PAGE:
Charting Progress from Laboratory to Patients
Chronic disability after stroke represents a major unmet neurologic need. ReNeuron's development of a human neural stem cell (hNSC) therapy for chronic disability after stroke is progressing through early clinical studies. A Phase I trial has recently been published, showing no safety concerns and some promising signs of efficacy. A single-arm Phase II multicenter trial in patients with stable upper-limb paresis has recently completed recruitment. The hNSCs administrated are from a manufactured, conditionally immortalized hNSC line (ReNeuron's CTX0E03 or CTX), generated with c-mycERTAM technology. This technology has enabled CTX to be manufactured at large scale under cGMP conditions, ensuring sufficient supply to meets the demands of research, clinical development, and, eventually, the market. CTX has key pro-angiogenic, pro-neurogenic, and immunomodulatory characteristics that are mechanistically important in functional recovery poststroke. This review covers the progress of CTX cell therapy from its laboratory origins to the clinic, concluding with a look into the late stage clinical future.
Stem cells and stroke
The past decade has seen a rise in the number of stem cell-derived therapies targeting ischemic stroke in preclinical and early clinical studies. Corroborated by numerous scientific reports, the therapeutic benefits of stem cells include an extension of the time window for drug intervention, improvement of neurological deficits, reduction of infarct volume, pro-regenerative cerebral reorganization, mitigation of poststroke neuro-inflammation, and tissue restoration, all of which depend on the time after infarct, cell type used, and route of administration1–3. The wide range of effects observed for stem cell therapies demonstrates that functional recovery after stroke occurs via multiple mechanisms rather than a single target4–6. Research indicates that the mode of action may depend on the stem cell type and other key factors, including infarct size and location, mode of intervention, and timing poststroke6–8. Thus, some understanding of the cellular, molecular, and biochemical events that are involved in the mode of action of a stem cell type is a prerequisite to improving and optimizing its therapeutic benefits.
Our 2012 review of cell therapy in stroke showed the wide variety of cell types used preclinically and clinically in stroke treatment research1. Mesenchymal stromal cells (MSCs) of multiple origins and phenotypes are most commonly employed in the literature and mainly applied systemically in high doses in acute stroke settings, because of their nonengraftment and potent “drug-like” biological activity. Neural stem cells (NSCs), by contrast, are multipotent cells that are derived from developing or adult brain tissue or differentiated from pluripotent cells such as embryonic stem cells (ESCs) or induced pluripotent stem cells (iPSCs) in culture. These stem cells have both capacity for engraftment and neural cell differentiation as well as potent biological activity and are delivered intracerebrally in smaller volumes and cell doses; we believe that they are more suitable in patients presenting with pre-existing chronic, stable disability. Currently, there is a growing number of hNSC-derived therapies in preclinical development for ischemic stroke (Table). Leading these therapies, ReNeuron's CTX0E03 cell line (CTX) has been evaluated in a first-in-human, single-center trial in patients with moderate-to-severe disability, 6 months to 5 years after ischemic stroke9. Currently, a Phase II stroke trial in patients with upper-limb disability, 3–12 months poststroke is underway across multiple sites in the United Kingdom (clinicaltrials.gov NCT02117635). In this review, we summarize nearly 15 years of research behind the CTX line and discuss its mode of action together with implications for therapeutic potential in stroke disability.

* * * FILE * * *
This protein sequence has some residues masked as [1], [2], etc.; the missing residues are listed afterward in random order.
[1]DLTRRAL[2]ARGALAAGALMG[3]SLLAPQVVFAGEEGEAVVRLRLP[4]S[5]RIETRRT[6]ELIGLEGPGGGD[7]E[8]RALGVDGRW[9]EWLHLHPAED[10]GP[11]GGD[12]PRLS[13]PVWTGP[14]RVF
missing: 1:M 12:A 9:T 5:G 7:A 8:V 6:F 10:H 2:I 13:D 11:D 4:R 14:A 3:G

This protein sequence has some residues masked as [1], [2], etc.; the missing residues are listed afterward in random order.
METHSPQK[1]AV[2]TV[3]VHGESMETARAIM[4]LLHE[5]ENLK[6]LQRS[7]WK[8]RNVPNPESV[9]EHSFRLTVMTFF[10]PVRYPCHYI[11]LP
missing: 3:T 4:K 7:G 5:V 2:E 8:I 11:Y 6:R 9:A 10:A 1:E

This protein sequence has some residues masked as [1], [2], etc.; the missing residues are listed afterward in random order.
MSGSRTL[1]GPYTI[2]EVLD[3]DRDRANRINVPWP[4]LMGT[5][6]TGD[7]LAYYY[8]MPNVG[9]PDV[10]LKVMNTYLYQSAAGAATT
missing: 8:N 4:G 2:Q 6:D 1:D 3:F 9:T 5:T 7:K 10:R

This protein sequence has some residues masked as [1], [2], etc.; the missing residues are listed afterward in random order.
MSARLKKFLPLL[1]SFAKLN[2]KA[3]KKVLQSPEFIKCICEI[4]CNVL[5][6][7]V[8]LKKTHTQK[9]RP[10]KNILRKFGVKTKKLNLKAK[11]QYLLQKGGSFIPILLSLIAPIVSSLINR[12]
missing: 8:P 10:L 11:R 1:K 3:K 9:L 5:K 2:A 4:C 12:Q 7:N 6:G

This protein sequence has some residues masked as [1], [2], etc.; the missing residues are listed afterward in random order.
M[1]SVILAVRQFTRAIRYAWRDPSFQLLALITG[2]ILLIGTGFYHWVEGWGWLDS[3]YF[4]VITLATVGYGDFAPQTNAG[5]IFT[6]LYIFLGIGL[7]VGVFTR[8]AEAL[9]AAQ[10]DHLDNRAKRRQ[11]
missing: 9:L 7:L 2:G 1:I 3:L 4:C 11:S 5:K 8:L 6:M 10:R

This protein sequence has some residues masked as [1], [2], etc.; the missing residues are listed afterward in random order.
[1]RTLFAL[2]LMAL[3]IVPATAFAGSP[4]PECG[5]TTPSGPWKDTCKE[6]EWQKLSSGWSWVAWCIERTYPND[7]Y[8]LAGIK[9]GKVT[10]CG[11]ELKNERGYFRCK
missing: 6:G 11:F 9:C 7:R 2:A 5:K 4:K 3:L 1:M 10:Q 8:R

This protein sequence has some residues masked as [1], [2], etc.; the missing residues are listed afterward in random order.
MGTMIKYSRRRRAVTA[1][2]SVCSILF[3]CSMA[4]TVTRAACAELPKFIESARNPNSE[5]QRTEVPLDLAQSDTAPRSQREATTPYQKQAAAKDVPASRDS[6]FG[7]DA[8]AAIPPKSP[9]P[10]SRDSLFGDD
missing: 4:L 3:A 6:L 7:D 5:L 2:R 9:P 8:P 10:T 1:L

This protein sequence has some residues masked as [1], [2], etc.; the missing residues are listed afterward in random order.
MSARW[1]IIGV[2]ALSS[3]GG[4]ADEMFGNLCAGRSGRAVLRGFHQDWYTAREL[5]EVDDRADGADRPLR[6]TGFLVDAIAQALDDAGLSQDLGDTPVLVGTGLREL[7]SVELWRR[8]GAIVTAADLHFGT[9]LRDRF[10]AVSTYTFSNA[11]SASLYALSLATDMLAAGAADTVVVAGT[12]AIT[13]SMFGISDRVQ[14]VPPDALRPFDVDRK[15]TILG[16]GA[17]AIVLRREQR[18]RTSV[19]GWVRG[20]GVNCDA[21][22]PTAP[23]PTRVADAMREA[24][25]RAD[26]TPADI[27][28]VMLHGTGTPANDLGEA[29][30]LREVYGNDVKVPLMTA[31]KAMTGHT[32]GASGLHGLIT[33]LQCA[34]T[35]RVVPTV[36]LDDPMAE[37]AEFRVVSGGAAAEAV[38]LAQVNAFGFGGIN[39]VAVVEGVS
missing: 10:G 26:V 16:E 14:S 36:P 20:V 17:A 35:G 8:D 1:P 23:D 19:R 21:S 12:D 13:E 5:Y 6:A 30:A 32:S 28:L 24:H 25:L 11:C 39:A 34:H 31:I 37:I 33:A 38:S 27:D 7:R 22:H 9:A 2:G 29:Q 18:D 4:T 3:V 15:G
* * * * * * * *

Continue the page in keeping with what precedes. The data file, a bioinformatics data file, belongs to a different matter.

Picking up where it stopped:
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Stem Cells and Development, published by Mary Ann Liebert, Inc., is globally recognized as the trusted source for critical, even controversial coverage of emerging hypotheses and novel findings. With a focus on stem cells of all tissue types and their potential therapeutic applications, the Journal provides clinical, basic, and translational scientists with cutting-edge research and findings.The above article was first published in the July 2017 issue of Stem Cells and Development with the title “Human Neural Stem Cell Therapy for Chronic Ischemic Stroke: Charting Progress from Laboratory to Patients”. The views expressed here are those of the authors and are not necessarily those of Stem Cells and Development, Mary Ann Liebert, Inc., publishers, or their affiliates. No endorsement of any entity or technology is implied.